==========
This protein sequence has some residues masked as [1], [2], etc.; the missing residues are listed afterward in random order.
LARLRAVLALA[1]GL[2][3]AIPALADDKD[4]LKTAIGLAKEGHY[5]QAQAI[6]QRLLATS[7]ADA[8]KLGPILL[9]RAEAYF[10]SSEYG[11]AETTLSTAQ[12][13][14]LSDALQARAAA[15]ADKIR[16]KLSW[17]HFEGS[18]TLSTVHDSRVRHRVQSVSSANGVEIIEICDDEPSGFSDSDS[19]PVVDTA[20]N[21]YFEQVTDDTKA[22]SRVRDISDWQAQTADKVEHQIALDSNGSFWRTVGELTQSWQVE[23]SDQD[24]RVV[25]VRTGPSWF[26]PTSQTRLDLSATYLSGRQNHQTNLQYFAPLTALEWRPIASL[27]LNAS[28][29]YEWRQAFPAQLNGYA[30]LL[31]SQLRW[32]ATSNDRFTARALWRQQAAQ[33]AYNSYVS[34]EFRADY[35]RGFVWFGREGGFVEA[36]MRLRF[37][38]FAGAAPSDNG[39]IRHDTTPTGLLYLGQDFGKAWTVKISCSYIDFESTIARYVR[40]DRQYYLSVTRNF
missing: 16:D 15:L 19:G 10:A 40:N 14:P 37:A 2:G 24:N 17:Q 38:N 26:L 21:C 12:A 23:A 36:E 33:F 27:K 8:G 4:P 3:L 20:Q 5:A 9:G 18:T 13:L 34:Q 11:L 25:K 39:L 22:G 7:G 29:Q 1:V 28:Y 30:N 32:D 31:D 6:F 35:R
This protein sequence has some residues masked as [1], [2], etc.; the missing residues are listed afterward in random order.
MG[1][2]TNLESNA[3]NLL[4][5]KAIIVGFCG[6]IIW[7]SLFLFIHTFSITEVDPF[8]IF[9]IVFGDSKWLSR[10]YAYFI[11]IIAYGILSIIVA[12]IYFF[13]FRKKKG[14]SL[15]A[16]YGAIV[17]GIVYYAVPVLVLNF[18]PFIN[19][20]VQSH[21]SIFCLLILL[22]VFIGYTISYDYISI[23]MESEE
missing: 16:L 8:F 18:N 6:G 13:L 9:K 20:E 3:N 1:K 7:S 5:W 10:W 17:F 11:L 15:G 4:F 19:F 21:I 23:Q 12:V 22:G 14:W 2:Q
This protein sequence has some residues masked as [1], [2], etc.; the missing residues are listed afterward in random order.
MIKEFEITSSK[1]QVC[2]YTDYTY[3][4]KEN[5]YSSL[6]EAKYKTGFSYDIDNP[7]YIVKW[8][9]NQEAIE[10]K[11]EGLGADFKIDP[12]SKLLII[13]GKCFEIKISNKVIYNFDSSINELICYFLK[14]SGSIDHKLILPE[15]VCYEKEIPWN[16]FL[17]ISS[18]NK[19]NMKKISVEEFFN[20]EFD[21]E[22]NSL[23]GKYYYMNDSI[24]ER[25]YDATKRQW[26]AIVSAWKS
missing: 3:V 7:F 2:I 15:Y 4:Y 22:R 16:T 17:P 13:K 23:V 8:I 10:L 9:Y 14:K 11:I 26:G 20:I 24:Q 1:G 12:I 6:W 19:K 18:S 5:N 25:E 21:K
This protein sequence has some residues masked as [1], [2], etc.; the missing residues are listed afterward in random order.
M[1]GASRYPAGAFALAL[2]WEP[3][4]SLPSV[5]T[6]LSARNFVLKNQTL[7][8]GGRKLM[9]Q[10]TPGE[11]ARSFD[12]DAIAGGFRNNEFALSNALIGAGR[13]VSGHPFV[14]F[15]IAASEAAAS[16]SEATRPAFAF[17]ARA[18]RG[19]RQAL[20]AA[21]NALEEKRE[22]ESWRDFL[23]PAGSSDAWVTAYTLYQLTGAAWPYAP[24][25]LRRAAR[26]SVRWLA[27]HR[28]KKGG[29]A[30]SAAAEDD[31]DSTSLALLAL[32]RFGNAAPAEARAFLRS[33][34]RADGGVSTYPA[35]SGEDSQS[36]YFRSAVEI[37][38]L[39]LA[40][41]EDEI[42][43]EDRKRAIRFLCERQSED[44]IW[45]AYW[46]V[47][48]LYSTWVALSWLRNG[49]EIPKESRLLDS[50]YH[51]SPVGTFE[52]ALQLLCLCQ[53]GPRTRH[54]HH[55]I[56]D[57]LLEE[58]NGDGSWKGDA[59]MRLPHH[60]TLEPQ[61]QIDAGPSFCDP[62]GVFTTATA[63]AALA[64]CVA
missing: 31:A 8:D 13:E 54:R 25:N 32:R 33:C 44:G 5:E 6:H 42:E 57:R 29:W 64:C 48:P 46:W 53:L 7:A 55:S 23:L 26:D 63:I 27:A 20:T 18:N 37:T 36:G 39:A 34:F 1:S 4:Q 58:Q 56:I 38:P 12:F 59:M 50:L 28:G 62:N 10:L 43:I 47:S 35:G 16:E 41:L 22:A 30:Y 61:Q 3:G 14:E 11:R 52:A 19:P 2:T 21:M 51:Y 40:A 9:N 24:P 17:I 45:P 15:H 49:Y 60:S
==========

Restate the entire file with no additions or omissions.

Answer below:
This protein sequence has some residues masked as [1], [2], etc.; the missing residues are listed afterward in random order.
LARLRAVLALA[1]GL[2][3]AIPALADDKD[4]LKTAIGLAKEGHY[5]QAQAI[6]QRLLATS[7]ADA[8]KLGPILL[9]RAEAYF[10]SSEYG[11]AETTLSTAQ[12][13][14]LSDALQARAAA[15]ADKIR[16]KLSW[17]HFEGS[18]TLSTVHDSRVRHRVQSVSSANGVEIIEICDDEPSGFSDSDS[19]PVVDTA[20]N[21]YFEQVTDDTKA[22]SRVRDISDWQAQTADKVEHQIALDSNGSFWRTVGELTQSWQVE[23]SDQD[24]RVV[25]VRTGPSWF[26]PTSQTRLDLSATYLSGRQNHQTNLQYFAPLTALEWRPIASL[27]LNAS[28][29]YEWRQAFPAQLNGYA[30]LL[31]SQLRW[32]ATSNDRFTARALWRQQAAQ[33]AYNSYVS[34]EFRADY[35]RGFVWFGREGGFVEA[36]MRLRF[37][38]FAGAAPSDNG[39]IRHDTTPTGLLYLGQDFGKAWTVKISCSYIDFESTIARYVR[40]DRQYYLSVTRNF
missing: 16:D 15:L 19:G 10:A 40:N 14:P 37:A 2:G 24:N 17:Q 38:N 26:L 21:C 12:A 23:A 36:E 33:F 27:K 8:G 4:P 3:L 20:Q 5:A 9:G 18:T 13:L 34:Q 11:L 25:K 39:L 22:G 7:G 29:Q 1:V 28:Y 30:N 32:D 31:D 6:F 35:R
This protein sequence has some residues masked as [1], [2], etc.; the missing residues are listed afterward in random order.
MG[1][2]TNLESNA[3]NLL[4][5]KAIIVGFCG[6]IIW[7]SLFLFIHTFSITEVDPF[8]IF[9]IVFGDSKWLSR[10]YAYFI[11]IIAYGILSIIVA[12]IYFF[13]FRKKKG[14]SL[15]A[16]YGAIV[17]GIVYYAVPVLVLNF[18]PFIN[19][20]VQSH[21]SIFCLLILL[22]VFIGYTISYDYISI[23]MESEE
missing: 16:L 8:F 18:N 6:G 13:L 9:K 20:E 3:N 1:K 7:S 5:W 10:W 17:F 11:L 15:G 4:F 19:F 21:I 23:Q 12:V 22:G 14:W 2:Q
This protein sequence has some residues masked as [1], [2], etc.; the missing residues are listed afterward in random order.
MIKEFEITSSK[1]QVC[2]YTDYTY[3][4]KEN[5]YSSL[6]EAKYKTGFSYDIDNP[7]YIVKW[8][9]NQEAIE[10]K[11]EGLGADFKIDP[12]SKLLII[13]GKCFEIKISNKVIYNFDSSINELICYFLK[14]SGSIDHKLILPE[15]VCYEKEIPWN[16]FL[17]ISS[18]NK[19]NMKKISVEEFFN[20]EFD[21]E[22]NSL[23]GKYYYMNDSI[24]ER[25]YDATKRQW[26]AIVSAWKS
missing: 3:V 7:F 2:I 15:Y 4:Y 22:R 16:T 17:P 13:K 23:V 8:I 10:L 9:Y 14:K 11:I 26:G 20:I 24:Q 1:G 12:I 6:W 19:K 18:S 5:N 25:E 21:K
This protein sequence has some residues masked as [1], [2], etc.; the missing residues are listed afterward in random order.
M[1]GASRYPAGAFALAL[2]WEP[3][4]SLPSV[5]T[6]LSARNFVLKNQTL[7][8]GGRKLM[9]Q[10]TPGE[11]ARSFD[12]DAIAGGFRNNEFALSNALIGAGR[13]VSGHPFV[14]F[15]IAASEAAAS[16]SEATRPAFAF[17]ARA[18]RG[19]RQAL[20]AA[21]NALEEKRE[22]ESWRDFL[23]PAGSSDAWVTAYTLYQLTGAAWPYAP[24][25]LRRAAR[26]SVRWLA[27]HR[28]KKGG[29]A[30]SAAAEDD[31]DSTSLALLAL[32]RFGNAAPAEARAFLRS[33][34]RADGGVSTYPA[35]SGEDSQS[36]YFRSAVEI[37][38]L[39]LA[40][41]EDEI[42][43]EDRKRAIRFLCERQSED[44]IW[45]AYW[46]V[47][48]LYSTWVALSWLRNG[49]EIPKESRLLDS[50]YH[51]SPVGTFE[52]ALQLLCLCQ[53]GPRTRH[54]HH[55]I[56]D[57]LLEE[58]NGDGSWKGDA[59]MRLPHH[60]TLEPQ[61]QIDAGPSFCDP[62]GVFTTATA[63]AALA[64]CVA
missing: 31:A 8:D 13:E 54:R 25:N 32:R 33:C 44:G 5:E 6:H 42:E 57:R 29:W 64:C 48:P 46:W 53:L 7:A 55:S 23:L 26:D 63:I 27:A 20:T 18:N 37:T 36:G 39:A 34:F 1:S 4:Q 58:Q 56:I 38:P 12:F 59:M 50:L 28:G 62:N 10:L 43:I 47:S 35:G 16:E 41:L 22:A 30:Y 61:Q 3:G 14:E 11:R 52:A 19:P 2:T 21:M 51:Y 40:A 9:N 24:P 17:I 45:P 15:H 49:Y 60:S